IE9 is ie-mazing

Competition has been good for Microsoft's browser team

Internet Explorer appears to be having a Rocky moment: dismissed by many as a washed-up has-been, a mere shadow of its former glory, the browser has emerged from a regime of punching animal carcasses and running up and down steps to land some serious blows on its rivals.

In the past, describing a new Microsoft browser as "the best version of Internet Explorer yet" was like hailing somebody as the smartest member of N-Dubz, the best presenter on the One Show or the most interesting Sugababe: praise, yes, but praise so faint it's bordering on the sarcastic.

Now, though, it means something: IE7 was OK, IE8 was pretty good and IE9 is shaping up to be a genuinely excellent bit of software.

The secret, I suspect, is that like any fictional boxer, Microsoft needs a good thumping from time to time.

When IE6 shipped Microsoft had routed its rivals, and it was able to say "Well, that's the internet finished. Let's go to the pub for five years." If it weren't for Firefox, it's quite possible that the entire Internet Explorer team would still be AWOL.

We're seeing something similar with smartphones and games consoles. Windows Mobile? Flabby. Along comes Apple and Android, and all of a sudden Microsoft gets its mojo back. Xbox? Pwned by Nintendo's Wii, so Microsoft goes away and comes up with Kinect.

Whether Windows Phone or Kinect take off isn't really the point: it's that they're both examples of Microsoft getting its backside handed to it on a plate and the firm deciding to do something about it.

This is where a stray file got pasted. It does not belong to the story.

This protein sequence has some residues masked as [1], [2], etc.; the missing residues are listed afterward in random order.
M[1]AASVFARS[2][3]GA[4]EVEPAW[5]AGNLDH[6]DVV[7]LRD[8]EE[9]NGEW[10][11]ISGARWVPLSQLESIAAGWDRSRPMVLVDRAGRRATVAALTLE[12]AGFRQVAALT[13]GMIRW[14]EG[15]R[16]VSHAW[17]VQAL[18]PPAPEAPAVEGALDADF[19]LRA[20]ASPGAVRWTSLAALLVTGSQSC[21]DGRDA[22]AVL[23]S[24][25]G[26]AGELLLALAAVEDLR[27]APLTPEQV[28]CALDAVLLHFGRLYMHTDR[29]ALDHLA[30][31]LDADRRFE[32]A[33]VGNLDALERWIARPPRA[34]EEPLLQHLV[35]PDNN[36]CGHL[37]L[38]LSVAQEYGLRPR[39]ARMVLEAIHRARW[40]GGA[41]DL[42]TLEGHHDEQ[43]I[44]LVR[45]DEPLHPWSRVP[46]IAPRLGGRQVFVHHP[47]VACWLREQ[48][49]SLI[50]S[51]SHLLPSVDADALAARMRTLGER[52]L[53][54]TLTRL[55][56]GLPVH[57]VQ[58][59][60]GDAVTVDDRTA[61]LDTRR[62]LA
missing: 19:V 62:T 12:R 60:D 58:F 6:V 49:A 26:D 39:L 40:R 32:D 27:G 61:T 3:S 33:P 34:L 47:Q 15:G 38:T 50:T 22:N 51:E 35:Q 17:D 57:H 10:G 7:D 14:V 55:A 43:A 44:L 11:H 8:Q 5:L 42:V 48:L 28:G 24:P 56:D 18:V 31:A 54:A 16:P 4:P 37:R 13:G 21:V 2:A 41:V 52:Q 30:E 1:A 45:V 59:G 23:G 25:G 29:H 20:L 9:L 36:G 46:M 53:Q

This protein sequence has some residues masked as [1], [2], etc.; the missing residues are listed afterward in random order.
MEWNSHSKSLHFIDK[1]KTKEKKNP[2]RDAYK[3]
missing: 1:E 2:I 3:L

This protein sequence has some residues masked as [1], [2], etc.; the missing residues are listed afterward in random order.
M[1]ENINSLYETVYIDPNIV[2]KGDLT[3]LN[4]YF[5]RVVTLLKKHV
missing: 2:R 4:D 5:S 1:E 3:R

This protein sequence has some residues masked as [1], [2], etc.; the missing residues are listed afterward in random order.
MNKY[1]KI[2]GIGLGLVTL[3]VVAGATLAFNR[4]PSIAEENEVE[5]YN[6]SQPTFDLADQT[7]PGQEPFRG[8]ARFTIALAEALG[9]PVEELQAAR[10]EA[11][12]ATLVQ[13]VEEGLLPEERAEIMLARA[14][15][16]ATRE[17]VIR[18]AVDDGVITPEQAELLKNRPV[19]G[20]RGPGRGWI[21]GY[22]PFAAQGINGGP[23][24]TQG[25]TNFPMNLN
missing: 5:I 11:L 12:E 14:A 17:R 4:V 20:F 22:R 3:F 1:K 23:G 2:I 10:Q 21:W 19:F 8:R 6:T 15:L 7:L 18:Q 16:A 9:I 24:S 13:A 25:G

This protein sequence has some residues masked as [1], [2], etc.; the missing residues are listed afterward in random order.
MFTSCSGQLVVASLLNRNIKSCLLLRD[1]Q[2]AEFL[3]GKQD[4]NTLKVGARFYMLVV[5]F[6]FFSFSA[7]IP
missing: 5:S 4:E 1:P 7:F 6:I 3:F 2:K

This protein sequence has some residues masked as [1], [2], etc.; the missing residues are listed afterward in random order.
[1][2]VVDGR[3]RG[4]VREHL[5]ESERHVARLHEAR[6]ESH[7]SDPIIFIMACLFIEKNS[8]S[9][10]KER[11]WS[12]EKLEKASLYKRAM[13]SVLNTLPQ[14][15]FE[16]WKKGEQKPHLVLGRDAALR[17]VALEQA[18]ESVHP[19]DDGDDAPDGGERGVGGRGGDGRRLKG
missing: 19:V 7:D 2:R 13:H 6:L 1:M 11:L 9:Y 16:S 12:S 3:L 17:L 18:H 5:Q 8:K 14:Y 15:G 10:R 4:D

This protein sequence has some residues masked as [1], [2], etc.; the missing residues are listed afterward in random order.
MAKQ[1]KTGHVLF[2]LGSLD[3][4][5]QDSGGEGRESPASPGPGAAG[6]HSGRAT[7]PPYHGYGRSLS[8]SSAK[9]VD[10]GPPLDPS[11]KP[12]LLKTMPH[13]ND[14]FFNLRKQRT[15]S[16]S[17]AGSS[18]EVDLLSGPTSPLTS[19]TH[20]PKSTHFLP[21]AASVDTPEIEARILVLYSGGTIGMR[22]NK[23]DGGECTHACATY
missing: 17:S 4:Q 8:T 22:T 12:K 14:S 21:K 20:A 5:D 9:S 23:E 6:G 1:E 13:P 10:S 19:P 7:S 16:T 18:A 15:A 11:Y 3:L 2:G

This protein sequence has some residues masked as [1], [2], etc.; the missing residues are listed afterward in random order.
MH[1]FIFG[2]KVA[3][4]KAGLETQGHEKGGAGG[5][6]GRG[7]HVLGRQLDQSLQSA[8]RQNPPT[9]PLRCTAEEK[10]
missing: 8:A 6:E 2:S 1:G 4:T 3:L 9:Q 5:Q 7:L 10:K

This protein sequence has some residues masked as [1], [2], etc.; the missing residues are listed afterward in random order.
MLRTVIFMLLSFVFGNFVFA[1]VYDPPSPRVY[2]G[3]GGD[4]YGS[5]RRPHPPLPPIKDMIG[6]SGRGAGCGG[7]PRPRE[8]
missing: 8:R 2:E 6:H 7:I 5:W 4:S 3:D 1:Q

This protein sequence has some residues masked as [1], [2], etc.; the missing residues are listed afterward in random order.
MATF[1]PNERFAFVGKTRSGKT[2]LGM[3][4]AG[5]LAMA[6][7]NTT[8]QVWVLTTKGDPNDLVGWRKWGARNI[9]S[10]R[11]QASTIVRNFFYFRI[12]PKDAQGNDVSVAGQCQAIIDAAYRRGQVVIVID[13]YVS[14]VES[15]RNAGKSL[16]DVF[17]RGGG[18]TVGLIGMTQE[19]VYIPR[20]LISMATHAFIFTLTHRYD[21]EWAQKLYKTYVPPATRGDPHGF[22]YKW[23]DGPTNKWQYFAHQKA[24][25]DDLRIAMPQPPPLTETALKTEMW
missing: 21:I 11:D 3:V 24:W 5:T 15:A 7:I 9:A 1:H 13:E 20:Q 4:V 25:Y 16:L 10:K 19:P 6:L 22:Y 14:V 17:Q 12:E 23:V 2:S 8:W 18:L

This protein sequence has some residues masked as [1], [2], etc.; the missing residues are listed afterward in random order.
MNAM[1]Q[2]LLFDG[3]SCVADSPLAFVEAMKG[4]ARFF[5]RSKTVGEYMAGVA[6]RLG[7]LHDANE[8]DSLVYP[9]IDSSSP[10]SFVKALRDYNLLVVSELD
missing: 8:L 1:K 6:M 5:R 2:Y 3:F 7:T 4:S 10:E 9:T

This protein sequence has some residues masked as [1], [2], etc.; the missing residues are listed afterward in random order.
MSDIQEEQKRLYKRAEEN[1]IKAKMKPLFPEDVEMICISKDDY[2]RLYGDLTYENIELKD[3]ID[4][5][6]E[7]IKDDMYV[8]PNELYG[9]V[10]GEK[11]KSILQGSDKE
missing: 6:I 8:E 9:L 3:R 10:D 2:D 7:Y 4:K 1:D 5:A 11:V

Hunger and fear

It's not just Microsoft. The secret to any tech firm's success is a combination of hunger and fear: hunger for success and fear of the competition. Without competition, firms fester: they release half-arsed products (or in the case of Internet Explorer for the best part of six years, no products at all), they don't treat their customers as well as they should and they don't bother investing in the future. Why should they when they don't need to?

Maybe we need to monitor tech firms more closely, and if a firm gets too successful and a natural competitor doesn't emerge, we should all agree to a boycott.

Imagine the stuff Apple would come up with if the entire planet refused to buy its stuff for a year, or what Google's search would be like if we all spent a year using Bing instead.

IE9 is great, but imagine what it'd be like if the development team hadn't had a half-decade holiday.


Liked this? Then check out IE9 beta vs Firefox vs Chrome: what's the best browser?

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Carrie Marshall

Writer, broadcaster, musician and kitchen gadget obsessive Carrie Marshall has been writing about tech since 1998, contributing sage advice and odd opinions to all kinds of magazines and websites as well as writing more than a dozen books. Her memoir, Carrie Kills A Man, is on sale now and her next book, about pop music, is out in 2025. She is the singer in Glaswegian rock band Unquiet Mind.